Every South African (SA) community could have a clinic staffed by senior nurses, radiologists and family-health counsellors assisted by patrolling health professionals.
They’d attend to neglects of the past – importantly malnutrition. But mostly, with an eye on the future, they’d be into preventive interventions. And they’d be busy with all those injuries endemic to happy, active societies … sports-ankles, fell-out-of-tree wrists and braai-burns.
That would be a big change to overloading hospitals and police stations with rape, mugging and gang violence victims!
Remember the government would’ve ensured a buzzing economy through employment.
If a clinic …
Why not a community owned (profitable) locally managed transport service to get there?
Route it through the newly built fresh-produce and food court serving the new market gardeners. And past the staffed and equipped kindergarten-primary and secondary school cum basic-skills- learning college complex.
And retirement villages behind the clinic - great. They’d be close to the community extramural centre. It would be an easy walk from the Link-to-the-world IT hang-out which would be adjacent to the small business development counsellors’ offices, and, of course, an Our Bank outlet. ABSA and Standard can set-up too and try compete!
Nor is there any PRACTICAL reason stopping us
More jobs, more money circulates. People not only look after provided-contributed for facilities of acceptable quality, they reinvest in themselves and so
a) Everyone saves as the frequency of riots and strikes demanding rights and ministerial fights over kick-backs and sports quotas diminish, and
b) the stronger the economy the more tax is collected.
Instead SA is seeing non-productive building like an auditing firm’s “stunning new R1 billion headquarters in Midrand”.
Germany weathered the massive costs of re-unification and re-claimed 4th spot as an economic power through smart and transparent investment. Right now critics are insisting Germany drop high profile infrastructure spend for “less glamorous but more pressing projects which will better serve the nation economically”.
The American Society of Civil Engineers rate America's overall infrastructure a grade of D+ … things are seriously run-down. The USA has money - Quantitate Easing saw billions upon billions created but instead of the money stimulating the economy politicians chose to support those that support their election campaigns – the private banks. Meanwhile “the Chinese have managed to fund massive infrastructure projects all across their country”.
Do the Chinese understand Modern Money Theory (MMT) better? It seems so. But it isn’t modern.
As a government bank The Commonwealth Bank of Australia (founded 1911) was so successful through the First World War and after that Big Business got the politicians to hand it over.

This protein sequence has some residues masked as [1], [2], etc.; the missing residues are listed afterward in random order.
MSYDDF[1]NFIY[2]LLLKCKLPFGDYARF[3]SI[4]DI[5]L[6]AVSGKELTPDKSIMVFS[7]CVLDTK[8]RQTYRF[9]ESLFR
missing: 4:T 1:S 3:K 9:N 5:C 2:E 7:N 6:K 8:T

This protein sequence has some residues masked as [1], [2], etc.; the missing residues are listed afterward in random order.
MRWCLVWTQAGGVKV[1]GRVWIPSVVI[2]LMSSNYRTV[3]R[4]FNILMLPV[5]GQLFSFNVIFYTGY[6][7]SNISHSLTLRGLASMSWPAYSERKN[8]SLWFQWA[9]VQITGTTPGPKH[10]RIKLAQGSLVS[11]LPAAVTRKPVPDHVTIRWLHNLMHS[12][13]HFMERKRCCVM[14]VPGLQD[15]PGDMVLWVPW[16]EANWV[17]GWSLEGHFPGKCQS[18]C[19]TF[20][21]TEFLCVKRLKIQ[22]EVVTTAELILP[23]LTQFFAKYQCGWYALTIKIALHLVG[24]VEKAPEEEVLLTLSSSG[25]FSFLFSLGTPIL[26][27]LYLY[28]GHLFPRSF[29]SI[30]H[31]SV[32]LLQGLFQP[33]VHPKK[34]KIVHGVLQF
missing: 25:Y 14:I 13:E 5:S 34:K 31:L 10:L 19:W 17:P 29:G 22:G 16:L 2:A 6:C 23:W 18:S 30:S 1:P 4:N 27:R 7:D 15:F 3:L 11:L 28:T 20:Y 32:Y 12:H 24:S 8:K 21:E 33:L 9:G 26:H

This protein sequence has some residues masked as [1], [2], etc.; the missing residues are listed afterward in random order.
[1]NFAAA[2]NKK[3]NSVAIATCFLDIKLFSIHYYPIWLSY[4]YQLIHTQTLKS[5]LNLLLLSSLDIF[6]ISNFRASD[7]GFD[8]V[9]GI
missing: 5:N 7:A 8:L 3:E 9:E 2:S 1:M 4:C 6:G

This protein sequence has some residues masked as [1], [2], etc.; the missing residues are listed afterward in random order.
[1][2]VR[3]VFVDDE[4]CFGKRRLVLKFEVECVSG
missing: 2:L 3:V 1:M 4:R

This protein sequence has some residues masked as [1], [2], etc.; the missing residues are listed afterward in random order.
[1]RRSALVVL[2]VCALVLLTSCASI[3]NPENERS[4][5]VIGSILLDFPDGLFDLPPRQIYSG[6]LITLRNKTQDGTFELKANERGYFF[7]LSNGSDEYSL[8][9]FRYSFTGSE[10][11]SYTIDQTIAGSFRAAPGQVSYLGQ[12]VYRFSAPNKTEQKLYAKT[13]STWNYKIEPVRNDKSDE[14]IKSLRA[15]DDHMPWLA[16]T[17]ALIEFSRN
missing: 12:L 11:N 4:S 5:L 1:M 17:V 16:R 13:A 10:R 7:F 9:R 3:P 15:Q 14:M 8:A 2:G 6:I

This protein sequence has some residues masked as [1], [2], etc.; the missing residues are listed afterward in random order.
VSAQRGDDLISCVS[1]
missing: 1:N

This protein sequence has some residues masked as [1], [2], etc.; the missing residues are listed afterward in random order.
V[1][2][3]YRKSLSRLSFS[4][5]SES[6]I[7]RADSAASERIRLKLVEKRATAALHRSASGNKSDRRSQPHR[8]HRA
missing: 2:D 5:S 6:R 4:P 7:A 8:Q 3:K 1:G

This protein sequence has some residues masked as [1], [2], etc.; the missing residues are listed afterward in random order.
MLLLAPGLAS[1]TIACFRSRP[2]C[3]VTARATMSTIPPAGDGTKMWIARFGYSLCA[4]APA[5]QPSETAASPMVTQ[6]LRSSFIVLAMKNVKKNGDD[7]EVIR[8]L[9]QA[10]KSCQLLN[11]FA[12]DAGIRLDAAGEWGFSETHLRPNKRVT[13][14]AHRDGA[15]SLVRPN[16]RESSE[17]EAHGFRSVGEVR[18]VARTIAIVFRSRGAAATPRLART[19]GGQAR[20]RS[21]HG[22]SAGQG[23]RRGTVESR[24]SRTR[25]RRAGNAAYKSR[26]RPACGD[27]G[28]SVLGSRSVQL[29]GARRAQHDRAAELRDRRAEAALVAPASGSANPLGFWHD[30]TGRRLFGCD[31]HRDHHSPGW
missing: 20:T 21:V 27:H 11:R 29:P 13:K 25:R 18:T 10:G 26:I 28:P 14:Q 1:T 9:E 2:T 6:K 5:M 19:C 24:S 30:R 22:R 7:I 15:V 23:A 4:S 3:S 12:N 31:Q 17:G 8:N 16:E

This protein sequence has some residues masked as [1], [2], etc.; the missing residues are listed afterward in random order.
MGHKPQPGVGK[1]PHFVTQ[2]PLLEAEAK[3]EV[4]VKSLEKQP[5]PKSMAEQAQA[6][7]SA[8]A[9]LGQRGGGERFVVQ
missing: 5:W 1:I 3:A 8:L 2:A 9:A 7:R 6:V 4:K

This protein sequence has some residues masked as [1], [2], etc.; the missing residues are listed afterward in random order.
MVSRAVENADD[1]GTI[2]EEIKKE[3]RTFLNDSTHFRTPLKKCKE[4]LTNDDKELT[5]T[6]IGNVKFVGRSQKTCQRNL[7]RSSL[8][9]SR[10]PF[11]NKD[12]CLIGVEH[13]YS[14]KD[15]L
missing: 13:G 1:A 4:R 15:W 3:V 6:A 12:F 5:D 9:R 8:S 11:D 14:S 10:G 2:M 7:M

“There's nothing to prevent the federal government from creating as much money as it wants and paying it to somebody” … Alan Greenspan – Chairman of the Federal Reserve of the USA for 20 years.
Although the ANC has run up unpayable debts with overseas loan sharks it still has copyright on the Rand. Although the SA economy would be one mouthful for any of a dozen corporates it nevertheless has the same sovereign rights as the USA and, in theory and by duty certainly, the Reserve Bank can create as much money as it wants, and pay it out.
The annual fashion-and-champagne-bash to set a ‘realistic budget deficit’ is not just wasteful, it is deceit.
Simply ask of the smallest communities and on up to central government what must be done?
Once what-MUST-be-done is validated it must happen.
BUT continued Chairman Greenspan:
“The question is how do you set up a system which assures that the real assets are created which those benefits are employed to purchase?”
As long as all created money is used productively, even with full employment, it’ll be ‘difficult’ for national-to-community spending to fail or produce unmanageable inflation. The reverse is the bigger truth.
Wasteful expenditure because of (for example) bad roads or polluted water sees money fail, inflation rise. And failure of that sort suits the maximisation of profits as do “integrated” companies that share in banks, and sell sugar-alcohol-cigs and provide gyms and hospitals.
Inflation and subsequent devaluation also comes with overpaying executives, share buy-backs, derivative bets with public savings, government money negligently invested and allowing unrestricted Rand flight.
They’re White Elephants seldom reported on, and here’s another shocker.
“1,382 personnel employed by the (Ramaphosa) Presidential Protection Unit, protect a total of 17 people”. That’s okay? Residents of so many poor areas and many farmers only see a policeman when they’re dead.